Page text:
Somewhere along the line
I have to admit, I’m mildly addicted to the pay-TV show Railroad Australia, a doco-style series set mostly in the red-earth Outback, where blokes are blokes and the kangaroos keep getting in the way of extraordinary locomotives that seem to stretch to the horizon, or at least across the Pilbara.
Some of the men of iron (ore) are as weathered as the landscape and have a stony pragmatism about life and locomotives. “That’s Australia, mate,” they say when yet another track has buckled in 45C heat, holding up the trains from Newman while the Port Hedland container ships wait to be loaded as the clock ticks like a batty thing. The cinematography is fantastic and cameras are sometimes fixed under the trains, which fascinates me no end.
I was worried about this fixation until a taxi driver in Bath, England, told me he was concerned about the lateafternoon traffic and if there was enough time to drop me at the station and get home for his favourite telly show. “The missus won’t like it if I’m late for Railroad Australia,” he told me. “She’ll have the kettle steaming already.”
Also on the show are journeys on sightseeing trains, from Kuranda in Queensland to Melbourne’s Dandenong Ranges, and intrastate services in remote areas.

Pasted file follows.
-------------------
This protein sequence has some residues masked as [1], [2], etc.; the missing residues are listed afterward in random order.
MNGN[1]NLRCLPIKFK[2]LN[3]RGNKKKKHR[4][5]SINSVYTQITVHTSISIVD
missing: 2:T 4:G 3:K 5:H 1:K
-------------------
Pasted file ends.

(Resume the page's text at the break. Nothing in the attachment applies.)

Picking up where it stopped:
It reminds me of the joys of train travel: the voyeuristic windows into people’s lives along the tracks; the possibility for contemplation; chatty mingling with fellow passengers; and the always enjoyable excuse to reread Paul Theroux’s The Great Railway Bazaar, although now perhaps de rigueur rail reading is The Girl on the Train.
Modern lovers of train travel are spoilt for choice. There is a spa carriage, for example, on the Royal Scotsman, operated by Belmond (formerly Orient-Express) on various itineraries from Edinburgh. So a massage on wheels no longer means a bumpy ride along poorly maintained tracks but the gently rocking ministrations of a therapist and the aromatic indulgence of botanical unguents such as lavender, peppermint and geranium.
Japan’s latest hotel on wheels is Train Suite Shikishima, a 10-car, 34-passenger affair with Michelinstarred chefs, butlers on call and, unbelievably, windowside cypress tubs in its top two suites and tatami-matted relaxation areas. Belmond has also launched Andean Explorer, a sleeper train in Peru, all fine alpaca wool blankets and gatherings by a piano.
All of which is a long way from my backpacker era in India, when my third-class train bedding was courtesy of compressed copies of The Times of India (the matrimonial advertising supplement in the weekend edition was as thick as a mattress) and entertainment meant flicking off the fleas.
I loved those long rail journeys across the subcontinent, the surprising emptiness of the landscape beyond the cities and illuminating encounters with travelling salesmen. Somewhere I still have a business card for Mr Narendra Ram, Rubber Outerwearings Specialist, who asked for my hand in marriage somewhere outside Jodhpur. Such things don’t happen on posh-pants trains and it seemed a bit of a shame, actually, to give him the boot.